What is your name? The name with which you have become acquainted as yourself is just a given name, it is just utilitarian. Any other name will do just the same. You are called Ram, you can be called Hari; it will not make any difference. What is your real name? What is your original face? Who are you? You will make big houses, you will purchase big cars, you will manage this and that, and when you die you will leave a big account in the bank – all nonessential, and without ever going for the real quest of who you are.
The bull means your energy – the unknown strange energy that you are, the tremendous energy out of which you have come into being, which goes on growing in you like a tree. What is this energy? That is the meaning of the bull.
In the pasture of this world, I endlessly push aside the tall grasses in search of the bull. What do the tall grasses symbolize? Poetry talks in symbols. Painting paints the symbols, poetry talks the symbols. The tall grasses in which your bull is lost are desires. So many desires, pulling you this way and that. So many desires! Constantly a tug-of-war: one desire pulls you to the south, another to the north.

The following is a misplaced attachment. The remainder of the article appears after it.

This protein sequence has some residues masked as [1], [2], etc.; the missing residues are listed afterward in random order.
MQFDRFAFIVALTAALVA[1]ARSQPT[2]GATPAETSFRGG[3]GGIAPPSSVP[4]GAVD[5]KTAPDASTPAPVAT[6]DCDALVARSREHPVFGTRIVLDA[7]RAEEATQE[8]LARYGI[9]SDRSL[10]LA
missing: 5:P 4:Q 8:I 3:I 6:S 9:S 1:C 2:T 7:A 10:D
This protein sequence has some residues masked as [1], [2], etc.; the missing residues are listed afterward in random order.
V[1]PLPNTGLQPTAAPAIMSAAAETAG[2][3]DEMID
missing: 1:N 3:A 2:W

In a small school the teacher asked, “Now, can anyone tell me where we find mangoes?”
“Yes, teacher,” replied a little boy. “Wherever woman goes – man goes.”

Wherever woman goes, man goes on following the woman; the woman goes on following the man. The whole of life is just a running after this desire or that. Finally, nothing is attained; only frustrated dreams, a heap of frustrated dreams. Look back – what have you attained? You have been running and running – where have you got? These are the tall grasses.
Money attracts, power attracts. And without asking oneself why you should run after these things, you go on running. In fact, because the whole society is running, every child inherits the disease. Everybody is running – the child learns by imitation. The father is running, the mother is running, the brother is running, the neighbor is running, everybody is running – for power, prestige, money, things of the world. Unaware, the child is also forced into the main current of life. Before the child can start thinking, he is already running.
In our schools we teach competition, nothing else. In our schools we prepare children for the greater competition of life. In our schools, in fact, nothing is going on except a rehearsal: how to fight, how to manage yourself, and how to leave others behind, how to come out on top. But nobody asks the basic question: What is the point? Why should one hanker for the top? What are you going to do when you have reached the top? When you have become the president of a country, what are you going to do? How is it going to fulfill you?
It is as if a person was thirsty and we put him on a track which leads to more and more money. He comes, struggles hard, accumulates much money, but the money is not related to the thirst at all. Then suddenly he feels frustrated. Then he says: Money cannot do anything; but now it is too late.